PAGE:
Hardly anything that you experience online will compare to the feeling you get when you try to navigate to your WordPress website and you’re looking right in the face of poof!….nothing. No website, no content just plain old white web page background.
The first thing you might think is that your precious website has been hacked, but that’s not always the case; there’s another problem with this nature. This is the annoying little problem notoriously called the WordPress white screen of death (WSOD). This common problem is one that shuts down both user and visitor access.
As these functions are critical, let’s jump into the most common root causes and practical solutions for fixing the infamous WordPress white screen of death; so that you can happily get out of limbo and progressively function as quickly as possible.
Breaking down WSOD
The white screen of death is an indication that something has gone temporarily wrong on your WordPress website. Yes, it is fixable but it most likely happened because of a bad plugin, faulty theme or memory limit being exhausted. The confusing thing is that WordPress doesn’t always display an error message, so figuring out the exact issue is left to how well you troubleshoot.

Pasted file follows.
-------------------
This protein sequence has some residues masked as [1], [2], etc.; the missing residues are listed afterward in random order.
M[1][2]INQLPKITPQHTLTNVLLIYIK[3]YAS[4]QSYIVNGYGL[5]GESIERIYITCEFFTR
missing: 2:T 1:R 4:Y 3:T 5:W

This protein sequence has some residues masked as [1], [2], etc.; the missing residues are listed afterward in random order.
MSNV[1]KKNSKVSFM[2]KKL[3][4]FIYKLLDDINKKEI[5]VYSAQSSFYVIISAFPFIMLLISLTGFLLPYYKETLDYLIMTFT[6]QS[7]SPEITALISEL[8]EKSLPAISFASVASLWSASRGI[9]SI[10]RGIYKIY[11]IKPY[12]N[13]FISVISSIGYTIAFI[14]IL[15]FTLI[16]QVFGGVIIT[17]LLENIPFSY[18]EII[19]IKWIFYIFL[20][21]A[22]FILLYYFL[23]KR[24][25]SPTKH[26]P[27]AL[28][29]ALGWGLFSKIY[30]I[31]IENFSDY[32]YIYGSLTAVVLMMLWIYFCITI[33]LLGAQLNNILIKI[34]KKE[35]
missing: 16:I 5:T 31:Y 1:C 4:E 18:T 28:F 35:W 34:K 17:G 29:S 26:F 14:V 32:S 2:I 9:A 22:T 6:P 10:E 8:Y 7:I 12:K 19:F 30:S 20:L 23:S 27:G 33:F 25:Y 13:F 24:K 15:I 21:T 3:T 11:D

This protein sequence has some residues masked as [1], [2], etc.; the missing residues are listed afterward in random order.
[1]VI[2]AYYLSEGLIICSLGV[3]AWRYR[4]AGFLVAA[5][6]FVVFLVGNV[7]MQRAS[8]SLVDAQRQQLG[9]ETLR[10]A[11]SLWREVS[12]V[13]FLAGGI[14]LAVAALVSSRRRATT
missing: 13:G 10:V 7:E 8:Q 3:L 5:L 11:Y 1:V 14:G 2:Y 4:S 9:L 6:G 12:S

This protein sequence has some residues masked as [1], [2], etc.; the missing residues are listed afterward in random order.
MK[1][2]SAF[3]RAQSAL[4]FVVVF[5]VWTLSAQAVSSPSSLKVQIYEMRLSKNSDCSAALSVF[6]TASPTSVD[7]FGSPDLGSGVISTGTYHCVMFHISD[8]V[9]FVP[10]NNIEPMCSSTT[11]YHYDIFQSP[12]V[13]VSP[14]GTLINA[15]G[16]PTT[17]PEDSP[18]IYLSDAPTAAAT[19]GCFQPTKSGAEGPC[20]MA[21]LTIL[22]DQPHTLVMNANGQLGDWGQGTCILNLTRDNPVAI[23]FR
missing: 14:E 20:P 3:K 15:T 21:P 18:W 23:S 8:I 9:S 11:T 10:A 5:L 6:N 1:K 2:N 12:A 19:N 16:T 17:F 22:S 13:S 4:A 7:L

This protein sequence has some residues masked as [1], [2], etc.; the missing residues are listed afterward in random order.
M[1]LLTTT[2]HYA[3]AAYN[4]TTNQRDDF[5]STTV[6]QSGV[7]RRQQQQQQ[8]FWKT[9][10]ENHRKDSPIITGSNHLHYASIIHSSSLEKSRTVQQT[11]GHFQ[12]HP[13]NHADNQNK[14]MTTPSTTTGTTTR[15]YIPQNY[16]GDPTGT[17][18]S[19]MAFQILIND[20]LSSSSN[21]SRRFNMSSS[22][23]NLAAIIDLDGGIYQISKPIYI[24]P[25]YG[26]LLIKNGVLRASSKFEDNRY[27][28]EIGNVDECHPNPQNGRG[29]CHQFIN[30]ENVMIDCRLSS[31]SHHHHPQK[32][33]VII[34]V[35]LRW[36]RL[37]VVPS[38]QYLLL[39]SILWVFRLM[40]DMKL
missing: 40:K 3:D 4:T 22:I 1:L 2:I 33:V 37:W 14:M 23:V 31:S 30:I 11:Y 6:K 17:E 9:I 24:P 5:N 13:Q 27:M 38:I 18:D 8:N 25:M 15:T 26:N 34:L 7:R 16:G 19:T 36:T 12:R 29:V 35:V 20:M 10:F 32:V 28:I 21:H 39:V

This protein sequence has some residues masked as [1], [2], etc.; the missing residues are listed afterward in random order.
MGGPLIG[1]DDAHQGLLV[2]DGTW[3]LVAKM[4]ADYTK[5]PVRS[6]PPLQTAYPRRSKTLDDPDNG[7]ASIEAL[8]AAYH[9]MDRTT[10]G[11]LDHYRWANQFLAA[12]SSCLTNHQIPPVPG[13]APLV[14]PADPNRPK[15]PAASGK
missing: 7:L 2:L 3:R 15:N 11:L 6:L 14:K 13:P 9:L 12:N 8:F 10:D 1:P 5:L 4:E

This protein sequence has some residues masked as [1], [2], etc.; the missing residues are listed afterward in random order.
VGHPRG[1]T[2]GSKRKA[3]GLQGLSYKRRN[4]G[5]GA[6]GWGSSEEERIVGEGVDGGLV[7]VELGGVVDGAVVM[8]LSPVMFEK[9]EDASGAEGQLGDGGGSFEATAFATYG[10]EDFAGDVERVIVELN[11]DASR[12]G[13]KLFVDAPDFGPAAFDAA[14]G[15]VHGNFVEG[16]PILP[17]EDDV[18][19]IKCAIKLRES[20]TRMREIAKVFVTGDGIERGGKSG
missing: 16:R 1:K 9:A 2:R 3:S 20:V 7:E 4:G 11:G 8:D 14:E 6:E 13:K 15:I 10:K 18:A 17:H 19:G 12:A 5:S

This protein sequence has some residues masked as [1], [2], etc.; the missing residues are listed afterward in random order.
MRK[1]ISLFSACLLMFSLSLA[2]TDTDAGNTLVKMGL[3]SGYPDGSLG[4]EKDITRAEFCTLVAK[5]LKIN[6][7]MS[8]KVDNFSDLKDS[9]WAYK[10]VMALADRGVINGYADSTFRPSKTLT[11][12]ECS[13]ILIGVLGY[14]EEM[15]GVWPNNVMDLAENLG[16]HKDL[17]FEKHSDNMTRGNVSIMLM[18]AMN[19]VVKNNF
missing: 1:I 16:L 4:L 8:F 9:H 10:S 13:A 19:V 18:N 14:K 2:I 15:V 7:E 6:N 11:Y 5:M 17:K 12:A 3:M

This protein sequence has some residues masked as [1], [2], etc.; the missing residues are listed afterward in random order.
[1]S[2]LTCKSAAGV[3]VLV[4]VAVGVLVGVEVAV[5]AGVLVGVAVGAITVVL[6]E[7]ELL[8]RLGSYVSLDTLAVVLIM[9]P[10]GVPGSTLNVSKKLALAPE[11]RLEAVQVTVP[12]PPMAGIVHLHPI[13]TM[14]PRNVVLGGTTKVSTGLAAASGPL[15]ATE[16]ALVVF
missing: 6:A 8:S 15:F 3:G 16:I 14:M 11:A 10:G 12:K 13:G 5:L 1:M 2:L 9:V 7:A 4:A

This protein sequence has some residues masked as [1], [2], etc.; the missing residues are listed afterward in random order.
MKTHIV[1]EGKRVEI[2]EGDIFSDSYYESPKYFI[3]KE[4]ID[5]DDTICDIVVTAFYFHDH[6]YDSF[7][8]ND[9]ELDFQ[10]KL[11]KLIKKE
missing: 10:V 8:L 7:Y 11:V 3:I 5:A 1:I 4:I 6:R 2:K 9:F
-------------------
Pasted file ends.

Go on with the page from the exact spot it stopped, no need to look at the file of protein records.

In some of the worst cases, your administrator area and visiting area are both disabled. In other cases, you can access the dashboard of your site. We are going to assess both cases and expand on the possible causes and solutions for each and include the use of the cPanel.
The most common issues
There are a few aching issues that result in the white screen of death and they can be categorized as follows:
- Fatal Error
- Plugin error
- Theme error
- Configuration errors
- Exceeding memory limits
- Auto-update error
Of this list, plugin errors are the most common and easiest to fix; but they are still able to lock you out of your website completely.
If you are on a free plan such as the ones on 000webhost.com you’ll find that the WSOD happens pretty frequently. These sites are great to build demos and test plugins, however, the level of maintenance required is high and the support is low.
When you are finished with these platforms, using a good hosting company like SiteGround will guarantee 99% uptime so you don’t have to worry.
Recovery with “Fatal error recovery mode”